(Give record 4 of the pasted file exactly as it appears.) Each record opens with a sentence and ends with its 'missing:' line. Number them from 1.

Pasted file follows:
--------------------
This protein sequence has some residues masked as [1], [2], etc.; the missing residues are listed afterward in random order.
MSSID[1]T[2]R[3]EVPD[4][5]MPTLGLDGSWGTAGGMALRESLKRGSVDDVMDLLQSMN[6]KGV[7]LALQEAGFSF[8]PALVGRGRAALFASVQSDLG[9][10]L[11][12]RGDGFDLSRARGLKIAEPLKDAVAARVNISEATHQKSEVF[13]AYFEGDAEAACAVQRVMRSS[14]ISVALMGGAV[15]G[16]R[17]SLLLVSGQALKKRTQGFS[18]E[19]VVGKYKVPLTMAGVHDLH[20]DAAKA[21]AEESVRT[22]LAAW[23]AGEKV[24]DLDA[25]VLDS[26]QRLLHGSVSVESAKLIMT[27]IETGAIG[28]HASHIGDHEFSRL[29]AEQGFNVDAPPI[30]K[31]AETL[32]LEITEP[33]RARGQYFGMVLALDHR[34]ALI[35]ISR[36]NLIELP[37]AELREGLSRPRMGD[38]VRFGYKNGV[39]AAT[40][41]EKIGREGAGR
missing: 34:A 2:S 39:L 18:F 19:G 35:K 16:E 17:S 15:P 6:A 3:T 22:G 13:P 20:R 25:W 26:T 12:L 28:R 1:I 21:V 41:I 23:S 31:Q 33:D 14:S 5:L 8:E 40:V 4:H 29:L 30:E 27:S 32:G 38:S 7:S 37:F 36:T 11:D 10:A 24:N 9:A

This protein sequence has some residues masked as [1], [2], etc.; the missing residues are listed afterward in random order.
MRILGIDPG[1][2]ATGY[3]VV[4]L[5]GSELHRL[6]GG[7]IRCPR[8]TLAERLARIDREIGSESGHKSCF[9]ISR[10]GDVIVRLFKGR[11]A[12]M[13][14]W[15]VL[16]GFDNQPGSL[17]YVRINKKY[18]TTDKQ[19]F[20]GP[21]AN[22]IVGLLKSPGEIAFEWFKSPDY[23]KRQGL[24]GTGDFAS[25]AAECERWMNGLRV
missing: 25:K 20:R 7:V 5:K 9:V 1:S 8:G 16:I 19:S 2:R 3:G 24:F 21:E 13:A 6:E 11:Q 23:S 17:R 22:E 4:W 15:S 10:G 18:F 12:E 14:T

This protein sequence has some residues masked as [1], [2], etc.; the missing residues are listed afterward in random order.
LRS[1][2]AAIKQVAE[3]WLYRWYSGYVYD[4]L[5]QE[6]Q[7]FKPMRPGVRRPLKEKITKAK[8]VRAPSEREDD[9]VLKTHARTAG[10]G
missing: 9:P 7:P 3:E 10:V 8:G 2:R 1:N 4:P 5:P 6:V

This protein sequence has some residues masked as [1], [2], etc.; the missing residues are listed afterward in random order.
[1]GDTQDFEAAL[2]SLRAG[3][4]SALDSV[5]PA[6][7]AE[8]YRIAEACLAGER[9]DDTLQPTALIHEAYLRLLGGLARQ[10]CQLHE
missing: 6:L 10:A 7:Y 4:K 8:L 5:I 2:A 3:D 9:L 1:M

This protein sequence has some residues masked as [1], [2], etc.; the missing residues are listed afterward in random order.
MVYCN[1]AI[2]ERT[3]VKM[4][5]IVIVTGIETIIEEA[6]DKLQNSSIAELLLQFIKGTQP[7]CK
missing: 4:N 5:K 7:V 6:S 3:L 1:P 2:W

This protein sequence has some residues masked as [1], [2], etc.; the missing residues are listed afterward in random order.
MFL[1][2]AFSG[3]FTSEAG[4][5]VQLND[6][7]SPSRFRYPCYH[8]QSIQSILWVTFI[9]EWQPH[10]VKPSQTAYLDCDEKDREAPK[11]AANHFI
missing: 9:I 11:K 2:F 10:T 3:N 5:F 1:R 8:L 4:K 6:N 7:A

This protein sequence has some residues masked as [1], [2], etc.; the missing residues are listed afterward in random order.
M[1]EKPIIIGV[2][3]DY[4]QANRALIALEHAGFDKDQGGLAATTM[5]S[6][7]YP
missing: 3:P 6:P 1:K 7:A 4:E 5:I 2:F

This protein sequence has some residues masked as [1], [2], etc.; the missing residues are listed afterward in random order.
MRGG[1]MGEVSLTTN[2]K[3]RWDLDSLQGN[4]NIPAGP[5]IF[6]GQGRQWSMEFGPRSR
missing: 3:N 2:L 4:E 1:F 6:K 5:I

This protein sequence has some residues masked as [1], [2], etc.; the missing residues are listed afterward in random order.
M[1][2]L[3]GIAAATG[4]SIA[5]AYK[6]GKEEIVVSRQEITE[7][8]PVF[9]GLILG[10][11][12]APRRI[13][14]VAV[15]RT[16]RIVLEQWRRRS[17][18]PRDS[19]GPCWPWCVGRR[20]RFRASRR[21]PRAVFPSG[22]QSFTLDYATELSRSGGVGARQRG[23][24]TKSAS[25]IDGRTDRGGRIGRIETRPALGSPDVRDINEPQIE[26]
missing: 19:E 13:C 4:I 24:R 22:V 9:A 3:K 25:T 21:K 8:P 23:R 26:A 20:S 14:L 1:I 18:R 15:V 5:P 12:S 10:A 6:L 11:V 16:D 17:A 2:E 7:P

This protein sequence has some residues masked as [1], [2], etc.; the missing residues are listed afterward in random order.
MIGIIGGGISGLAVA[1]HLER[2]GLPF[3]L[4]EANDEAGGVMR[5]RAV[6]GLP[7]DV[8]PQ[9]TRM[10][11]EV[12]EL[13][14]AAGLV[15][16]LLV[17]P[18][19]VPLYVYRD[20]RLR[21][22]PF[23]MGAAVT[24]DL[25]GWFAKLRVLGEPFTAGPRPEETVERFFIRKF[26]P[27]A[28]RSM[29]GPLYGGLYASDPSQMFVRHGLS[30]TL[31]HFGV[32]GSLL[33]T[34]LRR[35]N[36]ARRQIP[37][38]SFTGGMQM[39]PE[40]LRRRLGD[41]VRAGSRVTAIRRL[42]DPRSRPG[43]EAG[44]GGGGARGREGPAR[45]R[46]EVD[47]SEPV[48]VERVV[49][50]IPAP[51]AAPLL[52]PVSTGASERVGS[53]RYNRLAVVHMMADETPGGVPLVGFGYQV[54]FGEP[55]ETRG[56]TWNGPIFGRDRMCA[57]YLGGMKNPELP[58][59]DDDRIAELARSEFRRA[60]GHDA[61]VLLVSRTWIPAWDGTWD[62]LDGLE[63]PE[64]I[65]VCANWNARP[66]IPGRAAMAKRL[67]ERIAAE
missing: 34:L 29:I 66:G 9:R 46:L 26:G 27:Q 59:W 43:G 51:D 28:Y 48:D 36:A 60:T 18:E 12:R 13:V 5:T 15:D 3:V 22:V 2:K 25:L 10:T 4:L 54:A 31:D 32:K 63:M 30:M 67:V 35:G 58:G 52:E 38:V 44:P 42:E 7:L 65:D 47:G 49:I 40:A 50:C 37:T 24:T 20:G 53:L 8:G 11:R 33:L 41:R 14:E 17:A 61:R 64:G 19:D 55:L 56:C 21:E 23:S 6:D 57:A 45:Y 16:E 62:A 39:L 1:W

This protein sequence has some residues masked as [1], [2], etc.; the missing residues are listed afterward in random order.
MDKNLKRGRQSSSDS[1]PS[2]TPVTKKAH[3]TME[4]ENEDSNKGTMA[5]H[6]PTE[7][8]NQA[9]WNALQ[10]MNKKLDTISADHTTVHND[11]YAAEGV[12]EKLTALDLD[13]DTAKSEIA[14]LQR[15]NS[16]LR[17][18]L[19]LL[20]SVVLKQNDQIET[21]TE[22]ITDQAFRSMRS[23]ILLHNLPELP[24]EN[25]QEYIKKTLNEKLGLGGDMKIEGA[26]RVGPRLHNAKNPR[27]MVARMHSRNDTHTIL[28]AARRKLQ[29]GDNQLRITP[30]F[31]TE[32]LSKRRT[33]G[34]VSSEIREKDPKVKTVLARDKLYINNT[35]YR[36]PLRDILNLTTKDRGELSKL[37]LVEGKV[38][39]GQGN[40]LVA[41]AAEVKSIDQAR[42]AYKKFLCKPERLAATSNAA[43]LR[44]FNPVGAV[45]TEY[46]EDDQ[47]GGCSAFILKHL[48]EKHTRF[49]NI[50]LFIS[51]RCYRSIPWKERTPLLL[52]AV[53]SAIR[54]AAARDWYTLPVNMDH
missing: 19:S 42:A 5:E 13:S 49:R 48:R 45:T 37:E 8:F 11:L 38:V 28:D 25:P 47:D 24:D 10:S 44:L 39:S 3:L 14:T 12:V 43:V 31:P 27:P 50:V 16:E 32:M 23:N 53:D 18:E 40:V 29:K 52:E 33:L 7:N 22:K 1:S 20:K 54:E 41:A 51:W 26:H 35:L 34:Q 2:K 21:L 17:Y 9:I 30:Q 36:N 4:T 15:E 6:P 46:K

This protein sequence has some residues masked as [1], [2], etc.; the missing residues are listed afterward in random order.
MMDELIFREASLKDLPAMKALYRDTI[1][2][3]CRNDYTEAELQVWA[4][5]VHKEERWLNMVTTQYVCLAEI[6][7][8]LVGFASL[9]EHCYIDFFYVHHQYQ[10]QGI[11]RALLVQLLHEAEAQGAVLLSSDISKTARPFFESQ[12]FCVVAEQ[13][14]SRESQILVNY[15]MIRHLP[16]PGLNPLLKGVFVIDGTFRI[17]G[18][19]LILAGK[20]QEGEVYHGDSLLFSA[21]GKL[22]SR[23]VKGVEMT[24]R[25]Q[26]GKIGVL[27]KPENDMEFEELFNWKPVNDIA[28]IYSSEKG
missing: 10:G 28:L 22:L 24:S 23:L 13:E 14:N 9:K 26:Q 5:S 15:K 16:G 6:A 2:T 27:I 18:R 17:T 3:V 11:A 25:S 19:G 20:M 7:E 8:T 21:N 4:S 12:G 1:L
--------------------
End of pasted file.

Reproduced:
This protein sequence has some residues masked as [1], [2], etc.; the missing residues are listed afterward in random order.
[1]GDTQDFEAAL[2]SLRAG[3][4]SALDSV[5]PA[6][7]AE[8]YRIAEACLAGER[9]DDTLQPTALIHEAYLRLLGGLARQ[10]CQLHE
missing: 6:L 10:A 7:Y 4:K 8:L 5:I 2:A 3:D 9:L 1:M